Medline ® Abstract for Reference 16
of 'Electrocardiographic diagnosis of myocardial infarction in the presence of bundle branch block or a paced rhythm'
Diagnosis of ST-elevation myocardial infarction in the presence of left bundle branch block with the ST-elevation to S-wave ratio in a modified Sgarbossa rule.
Smith SW, Dodd KW, Henry TD, Dvorak DM, Pearce LA
Ann Emerg Med. 2012 Dec;60(6):766-76. Epub 2012 Aug 31.
STUDY OBJECTIVE: Sgarbossa's rule, proposed for the diagnosis of acute myocardial infarction in the presence of left bundle branch block, has had suboptimal diagnostic utility. We hypothesize that a revised rule, in which the third Sgarbossa component (excessively discordant ST-segment elevation as defined by≥5 mm of ST-segment elevation in the setting of a negative QRS) is replaced by one defined proportionally by ST-segment elevation to S-wave depth (ST/S ratio), will have better diagnostic utility for ST-segment elevation myocardial infarction (STEMI) equivalent, using documented coronary occlusion on angiography as reference standard.
METHODS: We collected admission ECGs for all patients with an acutely occluded coronary artery and left bundle branch block at 3 institutions. The ECGs of emergency department patients with chest pain or dyspnea and left bundle branch block, but without coronary occlusion, were used as controls. The R or S wave, whichever was most prominent, and ST segments, relative to the PR segment, were measured to the nearest 0.5 mm. The ST/S ratio was calculated for each lead that has both discordant ST deviation of greater than or equal to 1 mm and an R or S wave of opposite polarity; others were set to 0. The cut point for the most negative ST/S ratio with at least 90% specificity was determined. The revised rule is unweighted, requiring just 1 of 3 criteria. Diagnostic utilities of the original and revised Sgarbossa rules were computed and compared. McNemar's test was used to compare sensitivities and specificities.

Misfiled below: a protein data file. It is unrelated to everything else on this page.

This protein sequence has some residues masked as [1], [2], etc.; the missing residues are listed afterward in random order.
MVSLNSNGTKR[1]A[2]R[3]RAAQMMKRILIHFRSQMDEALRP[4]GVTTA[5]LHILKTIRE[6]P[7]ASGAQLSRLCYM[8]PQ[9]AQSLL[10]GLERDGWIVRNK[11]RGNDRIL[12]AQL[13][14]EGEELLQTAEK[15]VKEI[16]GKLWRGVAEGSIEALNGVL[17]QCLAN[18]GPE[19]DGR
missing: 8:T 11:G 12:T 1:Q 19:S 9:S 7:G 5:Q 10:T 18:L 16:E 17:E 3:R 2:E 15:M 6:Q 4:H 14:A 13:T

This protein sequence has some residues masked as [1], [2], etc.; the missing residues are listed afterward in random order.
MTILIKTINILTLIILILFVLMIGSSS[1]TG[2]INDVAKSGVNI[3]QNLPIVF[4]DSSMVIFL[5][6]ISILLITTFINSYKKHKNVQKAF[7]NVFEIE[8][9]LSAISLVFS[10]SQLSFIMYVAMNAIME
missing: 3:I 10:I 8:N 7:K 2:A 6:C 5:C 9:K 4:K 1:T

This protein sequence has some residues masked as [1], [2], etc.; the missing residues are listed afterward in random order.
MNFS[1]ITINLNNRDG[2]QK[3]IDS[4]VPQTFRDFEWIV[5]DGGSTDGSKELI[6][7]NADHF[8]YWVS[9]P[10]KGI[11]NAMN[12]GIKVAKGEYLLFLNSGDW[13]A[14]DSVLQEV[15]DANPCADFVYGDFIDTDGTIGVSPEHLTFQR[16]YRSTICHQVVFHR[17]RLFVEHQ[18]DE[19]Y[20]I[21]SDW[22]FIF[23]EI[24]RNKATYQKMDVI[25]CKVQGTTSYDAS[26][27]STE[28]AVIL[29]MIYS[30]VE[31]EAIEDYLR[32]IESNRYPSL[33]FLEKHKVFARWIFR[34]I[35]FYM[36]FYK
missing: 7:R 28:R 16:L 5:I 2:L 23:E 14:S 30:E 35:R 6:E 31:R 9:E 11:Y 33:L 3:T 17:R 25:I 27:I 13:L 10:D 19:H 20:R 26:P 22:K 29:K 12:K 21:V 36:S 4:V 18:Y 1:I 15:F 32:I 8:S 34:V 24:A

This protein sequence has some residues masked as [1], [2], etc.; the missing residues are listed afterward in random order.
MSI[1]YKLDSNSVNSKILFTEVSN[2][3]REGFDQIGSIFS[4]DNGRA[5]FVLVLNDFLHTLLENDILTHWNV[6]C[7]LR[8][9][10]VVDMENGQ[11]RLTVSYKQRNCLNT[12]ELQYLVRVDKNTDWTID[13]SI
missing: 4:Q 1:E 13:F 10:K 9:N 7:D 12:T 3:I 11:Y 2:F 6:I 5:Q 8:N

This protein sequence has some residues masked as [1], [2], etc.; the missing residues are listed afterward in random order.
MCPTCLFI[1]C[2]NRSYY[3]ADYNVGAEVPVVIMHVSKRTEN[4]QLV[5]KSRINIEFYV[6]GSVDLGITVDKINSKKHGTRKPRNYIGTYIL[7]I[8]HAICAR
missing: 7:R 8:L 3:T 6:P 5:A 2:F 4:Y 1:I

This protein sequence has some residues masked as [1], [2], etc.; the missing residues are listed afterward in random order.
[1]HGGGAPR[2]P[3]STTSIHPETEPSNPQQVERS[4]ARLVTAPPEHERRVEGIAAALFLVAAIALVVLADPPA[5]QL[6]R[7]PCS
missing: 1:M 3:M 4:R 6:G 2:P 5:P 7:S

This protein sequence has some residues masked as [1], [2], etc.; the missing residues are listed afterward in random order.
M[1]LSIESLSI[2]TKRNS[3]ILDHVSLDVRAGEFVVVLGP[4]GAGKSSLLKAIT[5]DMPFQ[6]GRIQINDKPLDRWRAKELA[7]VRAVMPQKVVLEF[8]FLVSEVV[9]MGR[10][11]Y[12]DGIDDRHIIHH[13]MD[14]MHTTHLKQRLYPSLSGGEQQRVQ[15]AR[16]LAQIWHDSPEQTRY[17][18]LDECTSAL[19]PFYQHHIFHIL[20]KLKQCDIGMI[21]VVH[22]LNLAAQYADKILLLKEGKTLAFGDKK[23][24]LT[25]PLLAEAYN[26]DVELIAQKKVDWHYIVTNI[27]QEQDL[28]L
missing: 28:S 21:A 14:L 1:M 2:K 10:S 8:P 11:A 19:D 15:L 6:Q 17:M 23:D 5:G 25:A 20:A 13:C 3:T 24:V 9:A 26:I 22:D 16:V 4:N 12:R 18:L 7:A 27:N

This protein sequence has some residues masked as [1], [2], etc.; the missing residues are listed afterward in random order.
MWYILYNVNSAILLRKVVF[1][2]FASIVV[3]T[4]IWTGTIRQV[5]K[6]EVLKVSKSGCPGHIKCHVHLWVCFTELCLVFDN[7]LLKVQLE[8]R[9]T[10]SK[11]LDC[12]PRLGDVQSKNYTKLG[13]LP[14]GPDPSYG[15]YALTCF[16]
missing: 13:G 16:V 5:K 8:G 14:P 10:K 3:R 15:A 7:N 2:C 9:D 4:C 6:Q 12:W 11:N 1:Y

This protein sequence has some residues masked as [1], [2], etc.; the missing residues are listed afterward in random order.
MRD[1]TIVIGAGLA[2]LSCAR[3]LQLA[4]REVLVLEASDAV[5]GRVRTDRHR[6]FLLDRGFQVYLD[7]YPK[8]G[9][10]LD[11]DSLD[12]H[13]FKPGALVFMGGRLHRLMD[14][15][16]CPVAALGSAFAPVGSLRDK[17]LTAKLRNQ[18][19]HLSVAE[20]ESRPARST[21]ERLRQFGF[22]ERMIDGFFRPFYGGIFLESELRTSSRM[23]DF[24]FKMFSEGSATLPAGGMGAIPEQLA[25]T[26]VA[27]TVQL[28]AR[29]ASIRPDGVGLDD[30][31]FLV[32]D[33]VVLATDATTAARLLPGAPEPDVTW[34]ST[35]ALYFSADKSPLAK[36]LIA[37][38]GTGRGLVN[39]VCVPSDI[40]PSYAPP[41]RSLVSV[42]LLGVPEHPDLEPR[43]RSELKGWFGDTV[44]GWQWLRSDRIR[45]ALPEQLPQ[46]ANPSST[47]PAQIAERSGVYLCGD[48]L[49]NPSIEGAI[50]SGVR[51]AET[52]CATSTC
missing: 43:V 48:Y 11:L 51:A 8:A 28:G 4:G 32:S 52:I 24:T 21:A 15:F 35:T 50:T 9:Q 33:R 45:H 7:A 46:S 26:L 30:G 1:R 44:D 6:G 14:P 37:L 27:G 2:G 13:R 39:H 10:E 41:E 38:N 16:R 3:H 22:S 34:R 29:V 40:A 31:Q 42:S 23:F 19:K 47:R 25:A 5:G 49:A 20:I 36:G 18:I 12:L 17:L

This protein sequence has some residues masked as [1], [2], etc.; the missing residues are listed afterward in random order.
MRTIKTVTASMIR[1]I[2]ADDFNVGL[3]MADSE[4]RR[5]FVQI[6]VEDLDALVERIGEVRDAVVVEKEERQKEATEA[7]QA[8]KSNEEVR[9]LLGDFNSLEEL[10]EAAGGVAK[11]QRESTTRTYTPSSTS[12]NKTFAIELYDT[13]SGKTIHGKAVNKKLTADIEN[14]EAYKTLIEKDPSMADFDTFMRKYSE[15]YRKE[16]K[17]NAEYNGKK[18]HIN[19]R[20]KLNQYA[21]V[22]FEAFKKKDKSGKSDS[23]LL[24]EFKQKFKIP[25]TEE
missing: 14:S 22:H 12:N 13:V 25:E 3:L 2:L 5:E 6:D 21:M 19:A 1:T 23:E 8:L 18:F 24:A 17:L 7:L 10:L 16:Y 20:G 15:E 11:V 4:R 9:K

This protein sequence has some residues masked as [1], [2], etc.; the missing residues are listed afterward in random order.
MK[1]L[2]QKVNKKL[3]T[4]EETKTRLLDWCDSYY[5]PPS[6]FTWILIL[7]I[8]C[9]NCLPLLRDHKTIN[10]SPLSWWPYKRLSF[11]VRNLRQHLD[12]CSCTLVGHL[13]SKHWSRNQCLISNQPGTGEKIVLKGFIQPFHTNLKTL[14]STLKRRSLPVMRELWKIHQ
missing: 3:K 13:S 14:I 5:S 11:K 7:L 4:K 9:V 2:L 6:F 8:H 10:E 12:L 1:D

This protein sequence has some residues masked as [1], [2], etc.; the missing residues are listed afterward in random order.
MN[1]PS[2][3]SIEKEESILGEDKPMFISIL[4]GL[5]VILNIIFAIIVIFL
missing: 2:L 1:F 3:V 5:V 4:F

RESULTS: The study and control groups included 33 and 129 ECGs, respectively. The cut point selected for relative discordant ST-segment elevation was -0.25. Excessive absolute discordant ST-segment elevation of 5 mm was present in at least one lead in 30% of ECGs in patients with confirmed coronary occlusion versus 9% of the control group, whereas excessive relative discordant ST-segment elevation less than -0.25 was present in 58% versus 8%. Sensitivity of the revised rule in which ST-segment elevation with an ST/S ratio less than or equal to -0.25 replaces ST-segment elevation greater than or equal to 5 mm was significantly greater than either the weighted (P<.001) or unweighted (P=.008) Sgarbossa rule: 91% (95% confidence interval [CI]76% to 98%) versus 52% (95% CI 34% to 69%) versus 67% (95% CI 48% to 82%). Specificity of the revised rule was lower than that of the weighted rule (P=.002) and similar to that of the unweighted rule (P=1.0): 90% (95% CI 83% to 95%) versus 98% (95% CI 93% to 100%) versus 90% (95% CI 83% to 95%). Positive and negative likelihood ratios for the revised rule were 9.0 (95% CI 8.0 to 10) and 0.1 (95% CI 0.03 to 0.3). The revised rule was significantly more accurate than both the weighted (16% difference; 95% CI 5% to 27%) and unweighted (12% difference; 95% CI 2% to 22%) Sgarbossa rules.
CONCLUSION: Replacement of the absolute ST-elevation measurement of greaterthan or equal to 5 mm in the third component of the Sgarbossa rule with an ST/S ratio less than -0.25 greatly improves diagnostic utility of the rule for STEMI. An unweighted rule using this criterion resulted in excellent prediction for acute coronary occlusion.
Hennepin County Medical Center, Minneapolis, MN, USA. email@example.com